• Extreme risk: It’s dangerous for your pooch to be outside. Keep them indoors with air conditioning or a fan and provide access to water.

How To Prevent Heat Stroke In Dogs

To prevent heatstroke in dogs, never leave them in hot cars, provide adequate shade and water, avoid strenuous exercise in extreme heat, watch for signs of overheating, and consider breed-specific needs in hot weather.

Preventing hyperthermia in dogs is crucial for their well-being during hot weather.

Never leave your furry friend in a parked car on a sunny day; temperatures can skyrocket within minutes, leading to thermal shock.

The best practices for keeping your companion animal cool include providing access to shade and fresh water and avoiding strenuous exercise in peak hotness hours.

Also, exercise caution when you wash your dog with cold water during summer.

Monitor your pup for signs of overheating, such as excessive panting or lethargy, and take immediate action if any symptoms arise.

For additional precautions, the owners can invest in cooling mats or vests, provide frozen treats, and check the dog walking heat chart before scheduling walks.

Educate yourself about your dog’s breed-specific needs in hot weather.

Safeguarding your pup against thermal shock demands vigilance, preparedness, and a commitment to their comfort and safety in scorching temperatures.

What To Do If You Suspect Your Dog Has Heat Stroke? 

How long does a heat stroke last in dogs
  1. Move your dog to a cooler area: Find a shady spot, or bring them indoors to an air-conditioned room.
  2. Give it water: Allow your pooch to sip a little cool but not ice-cold water. Please do not force them to drink, which can lead to choking.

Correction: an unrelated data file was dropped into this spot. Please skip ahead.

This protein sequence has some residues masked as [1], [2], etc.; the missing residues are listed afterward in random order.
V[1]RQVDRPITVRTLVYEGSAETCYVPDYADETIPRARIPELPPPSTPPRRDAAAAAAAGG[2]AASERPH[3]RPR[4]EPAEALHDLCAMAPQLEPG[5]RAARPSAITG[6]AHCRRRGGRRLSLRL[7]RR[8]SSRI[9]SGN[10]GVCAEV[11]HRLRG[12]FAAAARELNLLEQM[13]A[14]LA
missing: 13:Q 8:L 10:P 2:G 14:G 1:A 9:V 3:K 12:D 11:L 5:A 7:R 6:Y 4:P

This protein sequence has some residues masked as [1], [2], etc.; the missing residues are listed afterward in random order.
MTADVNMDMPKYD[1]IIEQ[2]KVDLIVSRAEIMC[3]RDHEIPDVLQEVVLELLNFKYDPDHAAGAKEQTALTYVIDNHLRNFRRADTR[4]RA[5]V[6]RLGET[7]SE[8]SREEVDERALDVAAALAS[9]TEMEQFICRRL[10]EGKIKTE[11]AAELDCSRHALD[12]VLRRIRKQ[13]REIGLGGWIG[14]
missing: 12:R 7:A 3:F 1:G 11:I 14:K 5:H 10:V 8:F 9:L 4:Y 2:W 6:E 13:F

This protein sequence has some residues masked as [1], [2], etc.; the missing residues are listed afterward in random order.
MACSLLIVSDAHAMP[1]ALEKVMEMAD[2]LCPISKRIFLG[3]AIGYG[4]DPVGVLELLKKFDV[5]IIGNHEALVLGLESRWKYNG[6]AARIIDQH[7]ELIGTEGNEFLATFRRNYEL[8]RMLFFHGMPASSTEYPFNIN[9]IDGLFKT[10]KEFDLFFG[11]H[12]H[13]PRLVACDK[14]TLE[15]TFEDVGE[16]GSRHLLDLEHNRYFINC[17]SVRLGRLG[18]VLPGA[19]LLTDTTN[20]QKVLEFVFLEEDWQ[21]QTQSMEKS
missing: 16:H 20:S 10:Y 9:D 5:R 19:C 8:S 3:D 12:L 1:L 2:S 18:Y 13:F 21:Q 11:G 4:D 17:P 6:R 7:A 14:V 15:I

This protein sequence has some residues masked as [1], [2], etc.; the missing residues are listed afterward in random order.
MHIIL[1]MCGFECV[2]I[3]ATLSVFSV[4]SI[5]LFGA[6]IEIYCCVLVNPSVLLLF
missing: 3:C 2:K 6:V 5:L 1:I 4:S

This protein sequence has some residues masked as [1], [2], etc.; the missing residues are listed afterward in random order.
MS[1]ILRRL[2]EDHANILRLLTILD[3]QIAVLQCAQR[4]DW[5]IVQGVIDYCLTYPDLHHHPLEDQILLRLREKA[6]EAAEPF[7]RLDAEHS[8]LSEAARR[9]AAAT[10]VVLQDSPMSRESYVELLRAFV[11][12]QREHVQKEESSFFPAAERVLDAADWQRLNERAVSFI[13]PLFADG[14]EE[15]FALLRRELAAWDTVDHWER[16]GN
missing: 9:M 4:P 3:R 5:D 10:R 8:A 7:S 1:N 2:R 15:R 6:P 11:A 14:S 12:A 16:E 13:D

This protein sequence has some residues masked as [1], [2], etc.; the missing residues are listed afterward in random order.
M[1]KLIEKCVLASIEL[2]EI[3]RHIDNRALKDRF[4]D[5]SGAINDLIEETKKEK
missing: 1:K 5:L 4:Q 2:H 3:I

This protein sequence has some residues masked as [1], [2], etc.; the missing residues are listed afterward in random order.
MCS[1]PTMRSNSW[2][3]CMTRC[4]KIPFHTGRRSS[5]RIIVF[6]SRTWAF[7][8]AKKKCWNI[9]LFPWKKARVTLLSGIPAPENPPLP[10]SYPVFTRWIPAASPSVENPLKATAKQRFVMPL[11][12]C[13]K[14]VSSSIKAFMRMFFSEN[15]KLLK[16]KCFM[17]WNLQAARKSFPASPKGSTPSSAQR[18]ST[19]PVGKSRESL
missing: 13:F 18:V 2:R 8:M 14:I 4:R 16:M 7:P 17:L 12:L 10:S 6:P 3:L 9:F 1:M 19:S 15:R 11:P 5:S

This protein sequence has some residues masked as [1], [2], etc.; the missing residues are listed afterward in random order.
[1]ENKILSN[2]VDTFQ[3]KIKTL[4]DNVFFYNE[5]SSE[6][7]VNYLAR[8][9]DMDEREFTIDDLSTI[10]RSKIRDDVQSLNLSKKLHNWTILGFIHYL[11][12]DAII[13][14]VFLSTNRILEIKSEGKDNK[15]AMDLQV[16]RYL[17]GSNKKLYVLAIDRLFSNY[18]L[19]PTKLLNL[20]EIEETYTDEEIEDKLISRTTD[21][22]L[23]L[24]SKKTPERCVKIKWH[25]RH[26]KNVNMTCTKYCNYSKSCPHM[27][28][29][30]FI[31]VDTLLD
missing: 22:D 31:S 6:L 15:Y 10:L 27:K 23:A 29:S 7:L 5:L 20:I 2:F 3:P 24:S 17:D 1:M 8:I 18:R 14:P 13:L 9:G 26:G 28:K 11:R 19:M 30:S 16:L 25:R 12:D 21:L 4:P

3. Cool your dog down: Use cool water to wet your dog’s body. Use a hose wet towel or immerse them in a shallow, cool bath. 

Focus on their head, neck, and groin area, as these areas have a blood vessel expansion. You can also use a fan to help facilitate evaporation and cooling.

  1. Monitor their temperature: Use a rectal thermometer to monitor your dog’s temperature.

The normal body temperature for dogs is around 101-102.5°F (38.3-39.2°C).

If their temperature remains above 104°F (40°C), stop cooling and seek immediate veterinary attention.

  1. Contact your veterinarian: Even if your dog appears to be recovering, it’s crucial to contact your veterinarian or an animal emergency & specialty center for further guidance and evaluation.

Heat stress can cause internal damage that may not be immediately apparent.

  1. Transport safely: If you need to take your dog to the vet, do so in an air-conditioned car.
  2. Keep the windows down for airflow, and bring cool, damp towels to help keep your dog cool during the journey.


How Long Does A Heat Stroke Last In Dogs?  

How long your canine suffers from this issue varies depending on its severity and how promptly you act.

For mild cases, you may see your pet recover in a few hours, while severe cases can last several days.

They may give rise to long-term health consequences if not promptly addressed.

What Are Some Long-Term Effects Of Heat Stroke In Dogs?

If left unattended, your canine might suffer from permanent consequences, like damaged thermoregulatory center, an increased risk of heat stroke, organ damage, or even death.

Is 20 Degrees Too Hot For A Dog?  

No, 20 degrees Celsius (68 degrees Fahrenheit) is not too hot for dogs. It’s generally a comfortable temperature for most breeds of dogs.

Still, factors like breed, coat type, and activity level should be considered to ensure their well-being.


The dog heat stroke chart is a crucial resource for safeguarding our pets in hot weather, recognizing heatstroke signs, and providing immediate preventive measures.

Let’s encourage fellow dog owners to use this valuable tool for keeping our pets safe in scorching temperatures.


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Hi I am Mitchell. Dog Growth is a blog about dog caring and training where I share my experiences to my community. Hope you enjoy it!